Objective: This study was conducted to determine the importance of food cost in securing a healthy diet to combat non-communicable diseases. Several studies have evaluated whether healthier foods or diets cost more but a full range of health criteria has rarely been explored. Rather than merely comparing high and low energy dense foods, this study also included type of fat, vitamin, mineral and fibre content of foods in classifying them as healthy and less healthy.

Accepted: 
09 Mar, 2015
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Journal Authors: 
e-Published: 01 Jun, 2015

The Epidemiology of Prostate Cancer in Western Jamaica: Risk Factors, Knowledge, Attitudes and Practices

Issue: 
DOI: 
10.7727/wimj.2014.183
Pages: 
60–66
Synopsis: 
This was a retrospective study with quantitative and qualitative components evaluating risk factors for prostate cancer and health-seeking behaviour of men in western Jamaica. Two hundred and four men were interviewed and twenty men took part in two focus groups.

ABSTRACT

Objectives: To investigate the epidemiology of prostate cancer (PCa) in western Jamaica and describe the health-seeking behaviour of at-risk men.

Revised: 
08 Oct, 2014
Accepted: 
29 Oct, 2014
PDF Attachment: 
Journal Sections: 
e-Published: 08 May, 2015

Prostate Cancer Knowledge, Attitudes and Screening Practices among Men in Western Jamaica

Issue: 
DOI: 
10.7727/wimj.2013.168
Pages: 
67–77
Synopsis: 
This study has identified several sociodemographic and health-seeking behavioural factors associated with prostate cancer screening among men in Jamaica. This information can be used to design interventions to increase prostate cancer screening and decrease prostate cancer morbidity and mortality.

ABSTRACT

Background: African-Caribbean men, particularly Jamaican men, have one of the highest incidences of prostate cancer in the world. This cross-sectional study was conducted to investigate knowledge, attitudes, practices and factors associated with prostate cancer screening among men in western Jamaica.

Revised:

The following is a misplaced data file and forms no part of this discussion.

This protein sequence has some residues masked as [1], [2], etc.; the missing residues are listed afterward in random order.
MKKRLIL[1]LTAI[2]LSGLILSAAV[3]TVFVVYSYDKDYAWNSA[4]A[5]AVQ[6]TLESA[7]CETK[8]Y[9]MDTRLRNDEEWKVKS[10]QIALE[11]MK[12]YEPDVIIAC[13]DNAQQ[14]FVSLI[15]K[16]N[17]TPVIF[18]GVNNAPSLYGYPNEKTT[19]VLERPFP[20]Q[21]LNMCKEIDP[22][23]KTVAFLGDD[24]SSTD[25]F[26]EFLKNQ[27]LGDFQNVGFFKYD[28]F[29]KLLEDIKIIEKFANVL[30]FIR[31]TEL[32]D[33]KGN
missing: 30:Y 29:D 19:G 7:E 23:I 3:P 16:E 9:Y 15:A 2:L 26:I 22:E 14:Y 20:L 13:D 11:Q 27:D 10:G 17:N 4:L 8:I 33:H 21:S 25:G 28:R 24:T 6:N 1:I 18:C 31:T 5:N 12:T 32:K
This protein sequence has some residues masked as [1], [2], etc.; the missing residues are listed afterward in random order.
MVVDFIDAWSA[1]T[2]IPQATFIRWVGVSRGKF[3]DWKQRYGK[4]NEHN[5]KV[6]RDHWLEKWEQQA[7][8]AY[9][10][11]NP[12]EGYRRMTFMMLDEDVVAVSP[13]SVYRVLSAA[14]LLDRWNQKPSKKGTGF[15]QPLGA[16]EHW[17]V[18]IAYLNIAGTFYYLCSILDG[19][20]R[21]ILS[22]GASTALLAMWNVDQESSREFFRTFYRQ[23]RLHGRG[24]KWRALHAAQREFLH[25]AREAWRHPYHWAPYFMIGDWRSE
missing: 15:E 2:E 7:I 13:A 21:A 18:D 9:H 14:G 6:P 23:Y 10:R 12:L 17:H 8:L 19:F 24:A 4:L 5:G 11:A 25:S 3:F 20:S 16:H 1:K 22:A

08 Oct, 2014
Accepted: 
29 Oct, 2014
PDF Attachment: 
Journal Sections: 
e-Published: 06 May, 2015

Prevalence of Chronic Kidney Disease among Patients Attending a Specialist Diabetes Clinic in Jamaica

Issue: 
DOI: 
10.7727/wimj.2014.084
Pages: 
201–8
Synopsis: 
This study estimated the prevalence of chronic kidney disease (CKD) among patients of the University Hospital of the West Indies diabetes clinic in Jamaica and evaluated the proportion of patients at high risk for adverse outcomes. Approximately 86% of patients had CKD and 70% were at high risk for adverse outcomes.

ABSTRACT

Objective: To estimate the prevalence of chronic kidney disease (CKD) among patients attending the University Hospital of the West Indies (UHWI) Diabetes Clinic and to determine the proportion of patients at high risk for adverse outcomes.

Accepted: 
23 Apr, 2014
PDF Attachment: 
Journal Sections: 
e-Published: 04 May, 2015

Estimated Burden of Serious Fungal Infections in Jamaica by Literature Review and Modelling

Issue: 
DOI: 
10.7727/wimj.2014.204
Pages: 
245–9
Synopsis: 
It is estimated that over 57 600 people in Jamaica probably suffer from serious fungal infections each year, most related to allergic bronchopulmonary aspergillosis and severe asthma with fungal sensitization, recurrent vulvovaginal candidiasis and AIDS-related opportunistic infections. Endemicity of histoplasmosis is established.

ABSTRACT

Accepted: 
20 Oct, 2014
PDF Attachment: 
Journal Sections: 
Journal Authors: 
e-Published: 28 Apr, 2015

Cutaneous Malignant Melanoma in Jamaica, 1958 to 2007

Issue: 
DOI: 
10.7727/wimj.2013.265
Pages: 
717–20
Synopsis: 
In Jamaica, cutaneous malignant melanoma is commoner in females, but the incidence is low in both genders. The commonest anatomical site is the lower limb, particularly the foot. These findings are in keeping with those documented in other Black populations.

ABSTRACT

Objective: To document the epidemiology of cutaneous malignant melanoma (CMM) in Jamaica over the 50-year period, 1958–2007.

Accepted: 
24 Feb, 2014
PDF Attachment: 
Journal Sections: 
e-Published: 26 Aug, 2014